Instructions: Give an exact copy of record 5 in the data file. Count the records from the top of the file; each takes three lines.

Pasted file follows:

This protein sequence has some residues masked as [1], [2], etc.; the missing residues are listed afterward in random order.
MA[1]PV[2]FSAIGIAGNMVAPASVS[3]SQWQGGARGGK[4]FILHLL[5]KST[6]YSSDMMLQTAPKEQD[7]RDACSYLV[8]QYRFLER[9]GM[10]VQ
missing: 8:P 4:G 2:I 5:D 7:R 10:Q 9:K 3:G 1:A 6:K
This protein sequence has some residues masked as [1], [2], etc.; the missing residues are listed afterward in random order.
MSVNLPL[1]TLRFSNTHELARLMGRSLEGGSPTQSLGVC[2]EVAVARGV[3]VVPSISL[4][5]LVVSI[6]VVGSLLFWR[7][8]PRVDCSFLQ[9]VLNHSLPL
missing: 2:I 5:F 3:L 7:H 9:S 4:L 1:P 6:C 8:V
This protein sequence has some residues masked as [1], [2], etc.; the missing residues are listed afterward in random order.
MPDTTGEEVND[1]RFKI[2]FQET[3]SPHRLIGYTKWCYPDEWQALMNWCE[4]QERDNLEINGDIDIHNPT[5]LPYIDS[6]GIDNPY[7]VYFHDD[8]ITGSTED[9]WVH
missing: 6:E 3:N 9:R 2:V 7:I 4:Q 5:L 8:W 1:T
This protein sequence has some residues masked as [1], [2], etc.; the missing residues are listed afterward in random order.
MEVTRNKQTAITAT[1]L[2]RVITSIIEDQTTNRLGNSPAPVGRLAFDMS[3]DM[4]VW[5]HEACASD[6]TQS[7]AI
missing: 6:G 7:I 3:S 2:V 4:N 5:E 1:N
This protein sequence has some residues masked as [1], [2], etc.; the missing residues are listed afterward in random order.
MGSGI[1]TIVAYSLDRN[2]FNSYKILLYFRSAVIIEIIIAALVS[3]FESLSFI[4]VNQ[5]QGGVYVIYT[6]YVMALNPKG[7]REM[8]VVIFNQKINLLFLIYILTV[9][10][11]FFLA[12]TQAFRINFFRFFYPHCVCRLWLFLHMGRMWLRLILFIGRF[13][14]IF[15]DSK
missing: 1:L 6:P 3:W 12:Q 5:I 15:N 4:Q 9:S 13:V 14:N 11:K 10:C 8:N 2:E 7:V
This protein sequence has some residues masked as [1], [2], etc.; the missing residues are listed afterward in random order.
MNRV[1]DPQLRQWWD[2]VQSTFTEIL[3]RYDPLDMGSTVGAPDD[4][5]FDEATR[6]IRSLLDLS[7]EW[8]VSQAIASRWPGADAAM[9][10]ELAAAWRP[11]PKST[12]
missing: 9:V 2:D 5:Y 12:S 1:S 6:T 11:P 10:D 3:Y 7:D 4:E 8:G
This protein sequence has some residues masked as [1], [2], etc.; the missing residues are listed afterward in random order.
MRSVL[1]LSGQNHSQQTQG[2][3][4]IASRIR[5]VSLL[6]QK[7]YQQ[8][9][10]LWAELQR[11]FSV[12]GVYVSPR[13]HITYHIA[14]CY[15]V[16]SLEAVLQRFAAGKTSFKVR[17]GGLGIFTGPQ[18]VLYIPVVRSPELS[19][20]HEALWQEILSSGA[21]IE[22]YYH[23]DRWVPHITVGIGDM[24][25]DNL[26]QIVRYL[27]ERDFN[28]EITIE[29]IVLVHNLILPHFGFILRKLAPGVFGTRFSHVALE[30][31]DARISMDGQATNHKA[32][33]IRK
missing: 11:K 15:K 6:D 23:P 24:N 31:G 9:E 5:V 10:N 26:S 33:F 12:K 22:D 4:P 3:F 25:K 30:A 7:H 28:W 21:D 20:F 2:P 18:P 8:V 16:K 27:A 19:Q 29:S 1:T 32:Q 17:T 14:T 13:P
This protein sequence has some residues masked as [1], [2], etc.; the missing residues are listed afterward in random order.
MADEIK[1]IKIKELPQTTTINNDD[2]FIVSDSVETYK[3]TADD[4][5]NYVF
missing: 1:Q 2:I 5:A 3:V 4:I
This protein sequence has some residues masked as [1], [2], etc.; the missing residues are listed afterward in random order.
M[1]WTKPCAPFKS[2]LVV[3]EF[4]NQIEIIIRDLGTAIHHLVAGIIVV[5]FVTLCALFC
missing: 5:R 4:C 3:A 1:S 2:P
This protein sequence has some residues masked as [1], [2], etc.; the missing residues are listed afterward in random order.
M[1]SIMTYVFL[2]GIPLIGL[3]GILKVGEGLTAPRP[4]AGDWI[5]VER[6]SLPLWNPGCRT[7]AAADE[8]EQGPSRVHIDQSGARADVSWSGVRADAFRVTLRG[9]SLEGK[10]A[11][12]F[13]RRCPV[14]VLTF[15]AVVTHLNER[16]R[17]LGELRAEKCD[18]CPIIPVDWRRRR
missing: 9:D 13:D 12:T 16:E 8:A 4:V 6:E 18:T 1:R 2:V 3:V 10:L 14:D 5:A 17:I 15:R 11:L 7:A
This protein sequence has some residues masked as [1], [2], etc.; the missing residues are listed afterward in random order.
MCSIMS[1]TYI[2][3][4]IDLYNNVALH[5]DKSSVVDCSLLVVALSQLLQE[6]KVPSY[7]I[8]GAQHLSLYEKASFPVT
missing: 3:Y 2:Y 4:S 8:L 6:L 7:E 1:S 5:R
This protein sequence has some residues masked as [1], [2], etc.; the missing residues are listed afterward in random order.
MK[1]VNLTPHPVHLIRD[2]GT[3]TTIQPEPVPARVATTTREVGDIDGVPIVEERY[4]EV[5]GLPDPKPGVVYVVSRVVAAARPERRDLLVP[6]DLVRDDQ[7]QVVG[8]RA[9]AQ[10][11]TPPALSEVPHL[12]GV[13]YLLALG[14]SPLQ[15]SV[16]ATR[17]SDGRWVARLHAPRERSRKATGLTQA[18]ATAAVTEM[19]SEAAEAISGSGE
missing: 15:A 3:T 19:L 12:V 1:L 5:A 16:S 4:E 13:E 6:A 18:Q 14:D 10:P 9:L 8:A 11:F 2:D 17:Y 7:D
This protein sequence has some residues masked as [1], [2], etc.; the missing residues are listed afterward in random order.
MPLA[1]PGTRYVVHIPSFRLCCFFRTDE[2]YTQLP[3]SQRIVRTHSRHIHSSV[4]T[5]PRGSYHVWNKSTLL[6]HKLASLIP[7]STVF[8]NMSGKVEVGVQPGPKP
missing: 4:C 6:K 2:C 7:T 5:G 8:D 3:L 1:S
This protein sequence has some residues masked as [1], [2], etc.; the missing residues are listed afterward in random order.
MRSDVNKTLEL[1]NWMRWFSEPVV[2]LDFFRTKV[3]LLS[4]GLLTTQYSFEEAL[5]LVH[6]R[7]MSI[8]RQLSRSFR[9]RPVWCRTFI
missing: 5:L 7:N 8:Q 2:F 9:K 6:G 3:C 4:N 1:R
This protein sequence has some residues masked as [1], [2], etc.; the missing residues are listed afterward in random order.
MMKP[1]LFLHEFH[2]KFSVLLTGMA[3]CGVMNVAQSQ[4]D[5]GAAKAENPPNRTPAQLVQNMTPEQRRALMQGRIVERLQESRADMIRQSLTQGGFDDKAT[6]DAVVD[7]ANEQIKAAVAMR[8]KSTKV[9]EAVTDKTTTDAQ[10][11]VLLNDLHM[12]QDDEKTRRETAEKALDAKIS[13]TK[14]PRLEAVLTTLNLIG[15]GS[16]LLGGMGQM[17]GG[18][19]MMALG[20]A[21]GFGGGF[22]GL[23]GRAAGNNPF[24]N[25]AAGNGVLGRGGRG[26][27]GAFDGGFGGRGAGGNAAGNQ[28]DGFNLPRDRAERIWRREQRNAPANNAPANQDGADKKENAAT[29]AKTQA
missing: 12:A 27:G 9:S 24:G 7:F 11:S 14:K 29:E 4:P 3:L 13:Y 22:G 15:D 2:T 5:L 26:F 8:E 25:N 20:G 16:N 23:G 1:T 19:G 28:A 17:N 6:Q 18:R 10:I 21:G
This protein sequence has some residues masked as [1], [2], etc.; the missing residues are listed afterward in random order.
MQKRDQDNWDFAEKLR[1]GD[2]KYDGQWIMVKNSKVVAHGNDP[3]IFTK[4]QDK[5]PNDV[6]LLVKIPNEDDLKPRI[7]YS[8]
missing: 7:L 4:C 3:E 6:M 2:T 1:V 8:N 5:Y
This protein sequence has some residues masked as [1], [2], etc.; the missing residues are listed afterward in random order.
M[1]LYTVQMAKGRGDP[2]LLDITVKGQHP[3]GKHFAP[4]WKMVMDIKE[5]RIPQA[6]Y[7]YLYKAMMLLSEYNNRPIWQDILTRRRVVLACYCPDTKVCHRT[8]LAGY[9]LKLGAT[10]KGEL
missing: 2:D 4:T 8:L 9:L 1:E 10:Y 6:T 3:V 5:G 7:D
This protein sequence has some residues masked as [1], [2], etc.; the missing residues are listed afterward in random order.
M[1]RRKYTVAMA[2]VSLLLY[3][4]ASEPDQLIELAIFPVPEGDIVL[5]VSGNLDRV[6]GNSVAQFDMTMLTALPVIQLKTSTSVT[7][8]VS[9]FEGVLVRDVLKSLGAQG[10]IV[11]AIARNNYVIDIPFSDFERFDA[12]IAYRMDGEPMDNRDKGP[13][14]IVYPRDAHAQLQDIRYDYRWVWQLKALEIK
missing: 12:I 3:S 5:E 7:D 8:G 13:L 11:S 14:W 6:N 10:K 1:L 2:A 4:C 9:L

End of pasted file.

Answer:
This protein sequence has some residues masked as [1], [2], etc.; the missing residues are listed afterward in random order.
MGSGI[1]TIVAYSLDRN[2]FNSYKILLYFRSAVIIEIIIAALVS[3]FESLSFI[4]VNQ[5]QGGVYVIYT[6]YVMALNPKG[7]REM[8]VVIFNQKINLLFLIYILTV[9][10][11]FFLA[12]TQAFRINFFRFFYPHCVCRLWLFLHMGRMWLRLILFIGRF[13][14]IF[15]DSK
missing: 1:L 6:P 3:W 12:Q 5:I 15:N 4:Q 9:S 13:V 14:N 11:K 10:C 8:N 2:E 7:V